Aneil Karia • Director of Surge
"I wanted the film to be first and foremost a kind of experience and a ride, more than governed by the plot"
by Kaleem Aftab
- BERLINALE 2020: We sat down with British writer-director Aneil Karia to chat about Surge, urban spaces and the frustrations of modern society
Surge [+see also:
interview: Aneil Karia
film profile] is the feature debut by British writer-director Aneil Karia. Starring Ben Whishaw as an airport security officer who has had enough of modern life, it played in the Panorama section of the 70th Berlin Film Festival. We sat down with Karia in Berlin to talk about urban spaces and the frustrations of modern society.
Cineuropa: What came first, the idea to make a film with an intense pace or this story that meant shooting the movie with such intensity?
Aneil Karia: It was definitely the storytelling that led to the intensity of the filmmaking. So yes, I just wanted to create an experience. I wanted the movie to be first and foremost a kind of experience and a ride, more than being governed by a plot. I suppose I knew it would be intense, but then quite how intense that would end up being was a discovery for me throughout the process.
It's the classic story of an ordinary man who falls over the edge, a bit like Joel Schumacher's Falling Down.
That film did come up during development a few times.
So what was the genesis of and development process for Surge?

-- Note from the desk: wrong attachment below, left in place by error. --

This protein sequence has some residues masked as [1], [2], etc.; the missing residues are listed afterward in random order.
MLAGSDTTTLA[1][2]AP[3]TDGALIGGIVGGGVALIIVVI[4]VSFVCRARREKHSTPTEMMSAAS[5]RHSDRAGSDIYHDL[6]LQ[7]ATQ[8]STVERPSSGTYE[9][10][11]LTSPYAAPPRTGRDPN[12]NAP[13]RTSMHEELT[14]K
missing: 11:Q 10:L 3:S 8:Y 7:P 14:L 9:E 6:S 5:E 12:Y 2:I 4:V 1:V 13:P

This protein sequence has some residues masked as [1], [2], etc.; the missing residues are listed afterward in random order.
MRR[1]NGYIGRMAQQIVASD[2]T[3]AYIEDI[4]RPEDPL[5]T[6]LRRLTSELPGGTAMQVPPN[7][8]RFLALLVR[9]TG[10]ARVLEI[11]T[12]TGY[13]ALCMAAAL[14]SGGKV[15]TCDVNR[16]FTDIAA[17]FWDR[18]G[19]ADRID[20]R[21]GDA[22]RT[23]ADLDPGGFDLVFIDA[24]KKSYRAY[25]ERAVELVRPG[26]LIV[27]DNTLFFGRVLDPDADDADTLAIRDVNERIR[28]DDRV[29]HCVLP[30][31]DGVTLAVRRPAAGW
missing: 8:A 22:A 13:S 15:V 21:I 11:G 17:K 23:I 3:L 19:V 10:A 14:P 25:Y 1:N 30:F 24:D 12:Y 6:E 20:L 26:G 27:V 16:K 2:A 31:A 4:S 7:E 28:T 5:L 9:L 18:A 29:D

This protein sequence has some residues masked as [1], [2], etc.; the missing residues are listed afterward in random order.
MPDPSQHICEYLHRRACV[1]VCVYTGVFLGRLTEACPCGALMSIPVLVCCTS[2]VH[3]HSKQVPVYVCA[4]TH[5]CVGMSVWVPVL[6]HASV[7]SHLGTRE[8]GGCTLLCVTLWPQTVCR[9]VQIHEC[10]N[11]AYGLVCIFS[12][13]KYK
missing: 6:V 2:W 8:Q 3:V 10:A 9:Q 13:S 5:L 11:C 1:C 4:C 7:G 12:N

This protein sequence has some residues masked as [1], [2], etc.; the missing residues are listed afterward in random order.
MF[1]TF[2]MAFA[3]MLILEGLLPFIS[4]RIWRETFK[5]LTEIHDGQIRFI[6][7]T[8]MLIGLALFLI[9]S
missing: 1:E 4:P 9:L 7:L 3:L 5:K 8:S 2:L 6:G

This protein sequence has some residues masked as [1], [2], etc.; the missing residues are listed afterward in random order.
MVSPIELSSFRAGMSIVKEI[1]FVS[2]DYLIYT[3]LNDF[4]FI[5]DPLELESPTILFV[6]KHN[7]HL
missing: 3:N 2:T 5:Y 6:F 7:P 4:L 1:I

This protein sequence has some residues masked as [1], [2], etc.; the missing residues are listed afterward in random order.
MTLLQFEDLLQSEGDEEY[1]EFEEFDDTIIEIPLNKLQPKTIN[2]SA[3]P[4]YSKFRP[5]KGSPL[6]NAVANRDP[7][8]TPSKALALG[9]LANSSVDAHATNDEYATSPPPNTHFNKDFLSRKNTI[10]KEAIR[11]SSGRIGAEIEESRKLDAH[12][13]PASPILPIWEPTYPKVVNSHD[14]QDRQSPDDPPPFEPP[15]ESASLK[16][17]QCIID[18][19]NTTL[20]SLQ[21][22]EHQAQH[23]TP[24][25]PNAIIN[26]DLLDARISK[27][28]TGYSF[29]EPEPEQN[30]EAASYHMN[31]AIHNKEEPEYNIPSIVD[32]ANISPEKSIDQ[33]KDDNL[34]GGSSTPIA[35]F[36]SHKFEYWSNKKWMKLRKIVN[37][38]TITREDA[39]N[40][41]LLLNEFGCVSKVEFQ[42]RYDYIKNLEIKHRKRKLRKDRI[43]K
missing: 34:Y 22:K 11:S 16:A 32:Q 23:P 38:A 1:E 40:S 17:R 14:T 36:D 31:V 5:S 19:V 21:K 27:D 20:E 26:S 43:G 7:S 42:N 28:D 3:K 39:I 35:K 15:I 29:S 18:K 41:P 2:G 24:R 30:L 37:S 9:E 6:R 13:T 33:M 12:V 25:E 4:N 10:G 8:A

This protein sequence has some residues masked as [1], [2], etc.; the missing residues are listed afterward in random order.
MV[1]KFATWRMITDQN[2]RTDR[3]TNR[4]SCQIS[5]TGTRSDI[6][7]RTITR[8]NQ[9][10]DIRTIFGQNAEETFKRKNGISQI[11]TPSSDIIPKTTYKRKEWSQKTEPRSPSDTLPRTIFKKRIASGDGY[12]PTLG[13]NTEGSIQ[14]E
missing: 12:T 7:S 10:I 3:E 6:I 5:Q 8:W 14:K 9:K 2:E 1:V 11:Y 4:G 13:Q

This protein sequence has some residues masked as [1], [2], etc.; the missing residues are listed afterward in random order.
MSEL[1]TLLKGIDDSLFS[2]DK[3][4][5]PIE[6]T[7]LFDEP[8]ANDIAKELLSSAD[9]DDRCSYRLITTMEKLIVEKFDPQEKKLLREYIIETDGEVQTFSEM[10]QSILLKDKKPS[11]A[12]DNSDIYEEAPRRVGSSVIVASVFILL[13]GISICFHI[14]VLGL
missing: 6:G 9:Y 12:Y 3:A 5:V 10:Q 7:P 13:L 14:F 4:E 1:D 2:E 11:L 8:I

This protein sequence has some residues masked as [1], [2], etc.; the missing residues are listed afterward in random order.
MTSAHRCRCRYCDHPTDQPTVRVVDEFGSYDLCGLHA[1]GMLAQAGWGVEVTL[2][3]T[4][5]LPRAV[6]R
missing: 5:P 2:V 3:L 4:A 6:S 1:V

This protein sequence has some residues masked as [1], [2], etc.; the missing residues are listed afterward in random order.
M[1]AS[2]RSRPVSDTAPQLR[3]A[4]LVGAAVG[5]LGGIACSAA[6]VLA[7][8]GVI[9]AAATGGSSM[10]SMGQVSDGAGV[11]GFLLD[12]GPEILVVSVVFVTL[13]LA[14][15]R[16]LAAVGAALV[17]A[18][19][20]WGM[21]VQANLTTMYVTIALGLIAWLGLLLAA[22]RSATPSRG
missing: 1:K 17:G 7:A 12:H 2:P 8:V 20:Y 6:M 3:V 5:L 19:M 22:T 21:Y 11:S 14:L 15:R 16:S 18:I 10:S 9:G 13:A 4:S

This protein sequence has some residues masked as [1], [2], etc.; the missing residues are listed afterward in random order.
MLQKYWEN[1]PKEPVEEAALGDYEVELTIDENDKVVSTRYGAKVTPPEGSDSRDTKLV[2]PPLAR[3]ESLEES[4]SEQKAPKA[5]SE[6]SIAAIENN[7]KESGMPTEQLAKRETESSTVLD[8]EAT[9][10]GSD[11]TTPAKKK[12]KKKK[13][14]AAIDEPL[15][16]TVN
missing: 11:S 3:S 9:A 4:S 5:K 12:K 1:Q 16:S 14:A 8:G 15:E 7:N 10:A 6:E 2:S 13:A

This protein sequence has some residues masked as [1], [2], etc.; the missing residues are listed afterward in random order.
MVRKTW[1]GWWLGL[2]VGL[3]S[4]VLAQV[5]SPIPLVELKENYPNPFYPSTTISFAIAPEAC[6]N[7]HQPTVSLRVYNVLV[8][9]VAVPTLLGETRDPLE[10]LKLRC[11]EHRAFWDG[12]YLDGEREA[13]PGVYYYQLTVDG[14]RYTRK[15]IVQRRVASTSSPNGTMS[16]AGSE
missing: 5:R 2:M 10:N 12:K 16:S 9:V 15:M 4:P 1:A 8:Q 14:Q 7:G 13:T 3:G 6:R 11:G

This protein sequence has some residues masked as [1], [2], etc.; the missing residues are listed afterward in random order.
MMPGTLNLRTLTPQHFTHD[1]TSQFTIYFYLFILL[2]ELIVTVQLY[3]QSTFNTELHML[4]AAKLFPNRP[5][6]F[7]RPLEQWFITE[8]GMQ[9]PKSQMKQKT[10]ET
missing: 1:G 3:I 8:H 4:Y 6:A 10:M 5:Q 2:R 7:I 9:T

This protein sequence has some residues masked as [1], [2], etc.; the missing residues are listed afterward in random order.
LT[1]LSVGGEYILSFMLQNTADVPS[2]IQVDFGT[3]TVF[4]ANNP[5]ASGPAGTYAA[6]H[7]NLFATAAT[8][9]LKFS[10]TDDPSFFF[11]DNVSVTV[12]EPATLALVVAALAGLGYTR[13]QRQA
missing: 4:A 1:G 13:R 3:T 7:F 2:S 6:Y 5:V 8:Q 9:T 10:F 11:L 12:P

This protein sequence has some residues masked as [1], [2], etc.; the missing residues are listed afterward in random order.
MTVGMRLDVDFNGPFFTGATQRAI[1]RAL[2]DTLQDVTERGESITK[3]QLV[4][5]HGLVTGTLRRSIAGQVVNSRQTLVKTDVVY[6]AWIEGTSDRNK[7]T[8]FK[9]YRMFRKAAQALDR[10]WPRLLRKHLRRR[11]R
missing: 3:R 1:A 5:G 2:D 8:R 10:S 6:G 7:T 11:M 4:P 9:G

I made a short film with Ben Whishaw in 2013 called Beat, which examined a man who was operating on the fringes of what is considered normal behaviour. It was also set in London, and it looked at our binary attitudes to what is normal behaviour and what is abnormal behaviour. I enjoyed the experience of making that, and it's always been of interest to me, the narrow sphere of acceptable behaviour that we've defined as a human race, particularly what we consider acceptable in more modern society. And it was something I wanted to explore further, what modern urban existence does to us in terms of how it can grind us down, and the extent to which we've suppressed our more primal instincts. I thought it would be exhilarating to tell the story of somebody breaking free from that limited, numbing mould and going on a journey that would blur the line between self-destruction and self-liberation – and which would hopefully end up being a bit of both.
The relationship between Joseph and his mother is fascinating.
I think a lot of people will connect with the idea of this kind of strained and distant relationship with the people you're actually closest to, as well as growing up in an emotional environment that isn't open or safe or liberating; it's actually quite closed and repressed. Obviously, that goes on to define your journey once you leave that space, to a certain extent.
Why did you give the main character a job working in airport security?
We thought that job was an interesting one for him because airports feel like such inhumane spaces, the way they're absolutely full of human beings who are moved and processed through the airport in such an industrial, cattle-like way. They're processed through a system that is very cold and machine-based, and it's also an environment where people are in this kind of low-level, but still very palpable, state of anxiety.
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